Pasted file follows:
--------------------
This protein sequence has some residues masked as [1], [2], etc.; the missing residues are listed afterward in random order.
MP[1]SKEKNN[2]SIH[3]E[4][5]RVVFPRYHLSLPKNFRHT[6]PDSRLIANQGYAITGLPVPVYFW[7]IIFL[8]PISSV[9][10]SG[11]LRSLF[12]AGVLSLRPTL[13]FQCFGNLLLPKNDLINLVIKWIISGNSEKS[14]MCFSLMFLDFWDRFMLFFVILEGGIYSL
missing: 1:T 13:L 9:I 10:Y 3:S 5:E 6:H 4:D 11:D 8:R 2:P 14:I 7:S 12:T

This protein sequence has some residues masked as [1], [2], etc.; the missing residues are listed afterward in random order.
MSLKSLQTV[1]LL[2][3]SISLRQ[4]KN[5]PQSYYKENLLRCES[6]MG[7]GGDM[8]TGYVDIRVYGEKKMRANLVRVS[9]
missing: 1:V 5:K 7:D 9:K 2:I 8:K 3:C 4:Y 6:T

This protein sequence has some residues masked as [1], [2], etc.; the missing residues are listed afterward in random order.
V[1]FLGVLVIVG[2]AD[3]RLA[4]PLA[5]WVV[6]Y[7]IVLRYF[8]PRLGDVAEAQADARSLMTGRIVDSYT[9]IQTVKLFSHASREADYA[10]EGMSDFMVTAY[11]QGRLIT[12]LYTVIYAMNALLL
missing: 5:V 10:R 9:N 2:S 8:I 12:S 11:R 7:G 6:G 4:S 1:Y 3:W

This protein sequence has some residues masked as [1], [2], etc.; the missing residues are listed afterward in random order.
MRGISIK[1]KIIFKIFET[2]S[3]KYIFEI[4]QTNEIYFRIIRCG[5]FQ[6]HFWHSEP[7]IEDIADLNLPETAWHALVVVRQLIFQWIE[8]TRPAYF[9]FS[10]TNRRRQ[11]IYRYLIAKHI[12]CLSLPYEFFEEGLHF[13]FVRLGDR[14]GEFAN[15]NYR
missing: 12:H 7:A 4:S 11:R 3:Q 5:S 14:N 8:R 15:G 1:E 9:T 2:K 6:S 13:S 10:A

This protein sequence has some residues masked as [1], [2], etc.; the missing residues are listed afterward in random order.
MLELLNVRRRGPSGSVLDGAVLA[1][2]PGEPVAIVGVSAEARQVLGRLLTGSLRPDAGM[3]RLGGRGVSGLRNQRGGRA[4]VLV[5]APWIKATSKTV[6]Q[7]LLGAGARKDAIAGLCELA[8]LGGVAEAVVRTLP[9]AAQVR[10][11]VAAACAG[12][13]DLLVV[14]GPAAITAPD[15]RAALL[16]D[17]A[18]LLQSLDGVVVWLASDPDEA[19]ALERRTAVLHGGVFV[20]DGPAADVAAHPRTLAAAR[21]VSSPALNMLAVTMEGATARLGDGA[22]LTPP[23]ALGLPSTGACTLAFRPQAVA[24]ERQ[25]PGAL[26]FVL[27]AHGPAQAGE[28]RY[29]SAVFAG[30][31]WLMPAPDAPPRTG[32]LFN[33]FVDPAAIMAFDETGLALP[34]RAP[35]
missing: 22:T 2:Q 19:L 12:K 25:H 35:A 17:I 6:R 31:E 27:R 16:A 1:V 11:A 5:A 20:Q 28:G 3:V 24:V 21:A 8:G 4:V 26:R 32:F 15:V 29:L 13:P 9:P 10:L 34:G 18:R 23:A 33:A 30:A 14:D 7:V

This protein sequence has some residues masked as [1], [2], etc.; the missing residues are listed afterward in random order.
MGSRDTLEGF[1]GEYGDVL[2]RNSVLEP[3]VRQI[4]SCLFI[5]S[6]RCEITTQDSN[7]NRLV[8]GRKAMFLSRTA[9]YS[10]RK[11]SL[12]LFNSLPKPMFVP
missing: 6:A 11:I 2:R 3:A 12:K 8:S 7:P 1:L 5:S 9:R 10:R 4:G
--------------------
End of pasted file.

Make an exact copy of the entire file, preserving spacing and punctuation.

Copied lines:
This protein sequence has some residues masked as [1], [2], etc.; the missing residues are listed afterward in random order.
MP[1]SKEKNN[2]SIH[3]E[4][5]RVVFPRYHLSLPKNFRHT[6]PDSRLIANQGYAITGLPVPVYFW[7]IIFL[8]PISSV[9][10]SG[11]LRSLF[12]AGVLSLRPTL[13]FQCFGNLLLPKNDLINLVIKWIISGNSEKS[14]MCFSLMFLDFWDRFMLFFVILEGGIYSL
missing: 1:T 13:L 9:I 10:Y 3:S 5:E 6:H 4:D 11:D 8:R 2:P 14:I 7:S 12:T

This protein sequence has some residues masked as [1], [2], etc.; the missing residues are listed afterward in random order.
MSLKSLQTV[1]LL[2][3]SISLRQ[4]KN[5]PQSYYKENLLRCES[6]MG[7]GGDM[8]TGYVDIRVYGEKKMRANLVRVS[9]
missing: 1:V 5:K 7:D 9:K 2:I 8:K 3:C 4:Y 6:T

This protein sequence has some residues masked as [1], [2], etc.; the missing residues are listed afterward in random order.
V[1]FLGVLVIVG[2]AD[3]RLA[4]PLA[5]WVV[6]Y[7]IVLRYF[8]PRLGDVAEAQADARSLMTGRIVDSYT[9]IQTVKLFSHASREADYA[10]EGMSDFMVTAY[11]QGRLIT[12]LYTVIYAMNALLL
missing: 5:V 10:R 9:N 2:S 8:I 12:S 11:R 7:G 6:G 4:S 1:Y 3:W

This protein sequence has some residues masked as [1], [2], etc.; the missing residues are listed afterward in random order.
MRGISIK[1]KIIFKIFET[2]S[3]KYIFEI[4]QTNEIYFRIIRCG[5]FQ[6]HFWHSEP[7]IEDIADLNLPETAWHALVVVRQLIFQWIE[8]TRPAYF[9]FS[10]TNRRRQ[11]IYRYLIAKHI[12]CLSLPYEFFEEGLHF[13]FVRLGDR[14]GEFAN[15]NYR
missing: 12:H 7:A 4:S 11:R 3:Q 5:S 14:N 8:R 15:G 1:E 9:T 2:K 6:S 13:S 10:A

This protein sequence has some residues masked as [1], [2], etc.; the missing residues are listed afterward in random order.
MLELLNVRRRGPSGSVLDGAVLA[1][2]PGEPVAIVGVSAEARQVLGRLLTGSLRPDAGM[3]RLGGRGVSGLRNQRGGRA[4]VLV[5]APWIKATSKTV[6]Q[7]LLGAGARKDAIAGLCELA[8]LGGVAEAVVRTLP[9]AAQVR[10][11]VAAACAG[12][13]DLLVV[14]GPAAITAPD[15]RAALL[16]D[17]A[18]LLQSLDGVVVWLASDPDEA[19]ALERRTAVLHGGVFV[20]DGPAADVAAHPRTLAAAR[21]VSSPALNMLAVTMEGATARLGDGA[22]LTPP[23]ALGLPSTGACTLAFRPQAVA[24]ERQ[25]PGAL[26]FVL[27]AHGPAQAGE[28]RY[29]SAVFAG[30][31]WLMPAPDAPPRTG[32]LFN[33]FVDPAAIMAFDETGLALP[34]RAP[35]
missing: 22:T 2:Q 19:L 12:K 25:H 35:A 17:I 6:R 31:E 27:R 16:A 1:V 11:A 5:A 20:Q 28:G 3:V 24:V 21:A 8:G 4:V 26:R 32:F 15:V 29:L 13:P 9:P 10:L 34:G 18:R 23:A 33:A 30:A 14:D 7:V

This protein sequence has some residues masked as [1], [2], etc.; the missing residues are listed afterward in random order.
MGSRDTLEGF[1]GEYGDVL[2]RNSVLEP[3]VRQI[4]SCLFI[5]S[6]RCEITTQDSN[7]NRLV[8]GRKAMFLSRTA[9]YS[10]RK[11]SL[12]LFNSLPKPMFVP
missing: 6:A 11:I 2:R 3:A 12:K 8:S 7:P 1:L 5:S 9:R 10:R 4:G